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Review: The Color of Pomegranates (1969)

Review: The Color of Pomegranates (1969)

The Color of Pomegranates (1969)

The Color of Pomegranates is a 1969 Armenian film directed by Sergei Parajanov. The film, which depicts the story of an eighteenth-century Armenian troubadour, is not biographical but a poem about the poet’s images. The film uses lots of symbolism and metaphor to depict 18th century Armenia and the poet’s journey.

This makes the film highly poetic and perceptual. Although there may be no specific storyline, The Color of Pomegranates is full of emotive visual language. Instead of using clear language and storytelling practises, the film uses poetry to illustrate the spiritual world of poets.

The Color of Pomegranates was conceived in 1968, during the world-shaking events of the Prague Spring. While politics became increasingly taboo for cinema, the artist’s creative vocation burst with compassionate undertones. Parajanov’s unconventional and unique approach made The Color of Pomegranates famous from its inception and was, at one point, hailed by critic as one of the best films of the Soviet Cold War.

In Parajanov’s masterpiece, two bards are destined to be inserted. One of them is Sayat Nova, on the most famous poets Armenian poets of the eighteenth century, from whom the English translation of The Color of Pomegranates derives its original title. The other poet is Parajanov himself whose personal preferences and private philosophies have been melded into this long dream of eternal and distant history. This long, ritualistic journey is a poetic inheritance from Saya Nova. But the more spiritual energy belongs to Parajanov.

In the film, Parajanov presents an institutional reality. In this seemingly free kingdom, everyone is in his place; each in his own way, diligent in his duties. They step up and down on their respective wooden ladders. They pick out a piece of fabric at their dyeing vats. They keep spinning at their respective machines. Even the horses have a fixed path. To Parajanov, this may seem like the peace and tranquillity of age but, more than that, it is the great sadness of age. At this moment, the young man as a bard, half asleep, also drifts towards a strange and distant self.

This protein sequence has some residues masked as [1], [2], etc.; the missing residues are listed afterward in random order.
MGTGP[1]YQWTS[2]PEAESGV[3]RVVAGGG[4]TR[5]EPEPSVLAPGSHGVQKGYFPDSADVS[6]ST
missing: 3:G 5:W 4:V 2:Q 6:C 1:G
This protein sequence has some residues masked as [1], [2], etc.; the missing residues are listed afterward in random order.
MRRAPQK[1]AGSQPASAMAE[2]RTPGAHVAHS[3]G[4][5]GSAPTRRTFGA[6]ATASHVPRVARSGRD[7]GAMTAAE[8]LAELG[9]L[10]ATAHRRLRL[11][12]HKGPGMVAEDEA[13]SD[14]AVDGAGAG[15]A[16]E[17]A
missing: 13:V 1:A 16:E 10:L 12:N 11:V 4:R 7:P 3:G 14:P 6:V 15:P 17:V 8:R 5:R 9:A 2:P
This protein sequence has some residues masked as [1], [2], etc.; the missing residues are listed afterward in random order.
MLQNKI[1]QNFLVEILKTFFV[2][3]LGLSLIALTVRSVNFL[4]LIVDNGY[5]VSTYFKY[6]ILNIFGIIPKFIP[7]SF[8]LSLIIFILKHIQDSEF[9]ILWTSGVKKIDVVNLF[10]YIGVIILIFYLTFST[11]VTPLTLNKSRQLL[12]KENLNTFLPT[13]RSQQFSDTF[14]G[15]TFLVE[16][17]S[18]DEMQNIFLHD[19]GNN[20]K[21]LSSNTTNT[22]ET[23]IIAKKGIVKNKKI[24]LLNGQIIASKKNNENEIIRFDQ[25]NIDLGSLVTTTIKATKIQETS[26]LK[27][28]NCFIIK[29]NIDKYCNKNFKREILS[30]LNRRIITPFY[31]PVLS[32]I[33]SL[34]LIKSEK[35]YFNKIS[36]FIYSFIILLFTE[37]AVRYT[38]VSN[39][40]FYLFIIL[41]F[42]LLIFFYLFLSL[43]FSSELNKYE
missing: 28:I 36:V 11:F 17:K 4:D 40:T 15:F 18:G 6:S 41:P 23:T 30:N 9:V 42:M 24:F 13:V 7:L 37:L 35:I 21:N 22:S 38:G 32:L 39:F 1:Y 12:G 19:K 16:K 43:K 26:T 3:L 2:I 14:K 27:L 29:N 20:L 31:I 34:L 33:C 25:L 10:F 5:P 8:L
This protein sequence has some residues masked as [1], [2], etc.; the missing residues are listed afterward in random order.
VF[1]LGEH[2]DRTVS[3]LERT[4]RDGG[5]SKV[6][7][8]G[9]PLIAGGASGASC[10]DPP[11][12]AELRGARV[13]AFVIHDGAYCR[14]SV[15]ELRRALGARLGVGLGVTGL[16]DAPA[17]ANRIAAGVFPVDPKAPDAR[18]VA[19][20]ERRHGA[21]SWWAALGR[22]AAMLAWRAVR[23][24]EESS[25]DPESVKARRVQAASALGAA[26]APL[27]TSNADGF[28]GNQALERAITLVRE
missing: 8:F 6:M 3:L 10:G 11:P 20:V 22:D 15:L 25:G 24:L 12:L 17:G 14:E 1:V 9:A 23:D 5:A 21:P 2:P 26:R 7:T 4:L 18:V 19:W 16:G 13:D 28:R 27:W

The characters of labour, reading, showing love, baptism, slaughter, war, prayer, even death – each expression seems to be historical figure going through a ritual, without warmth. Perhaps their body heat has long been diluted by the beauty of the scenery, and the warm tones of the images are their temperature. It is no coincidence that Parajanov’s style is one that Hollywood – which is all about stars and performances – certainly does not understand. Like Parajanov, the French director Robert Bresson at one time refused to allow his actors to act. In his films, all actors were expressionless. The difference, however, is that, for Bresson, this is about the authorship of the film. Whereas, Parajanov is interested in a ritualistic depiction of a still life of the times. In the ritual, the characters have no joy or sorrow. Their expressions are shrouded in a sense of solemnity. Perhaps, as some have speculated, the temperature of The Color of Pomegranates is even more internal; conveyed not through the expressions of the characters, but through their hearts. As Parajanov himself says: ‘I don’t try to tell the life of a poet, but to recreate the inner world of a poet.’

In The Color of Pomegranates, from the poet’s childhood to the poet’s youth and to the funeral after the poet has been killed, the journey of life is a long one. This should be the case with all lives but, in the film, it feels different. In this unique dream of the poet’s life, we seem to see our shadows, burned inch by inch into the poems.

Written for The Film Dispatch by Xinjing Wang. 


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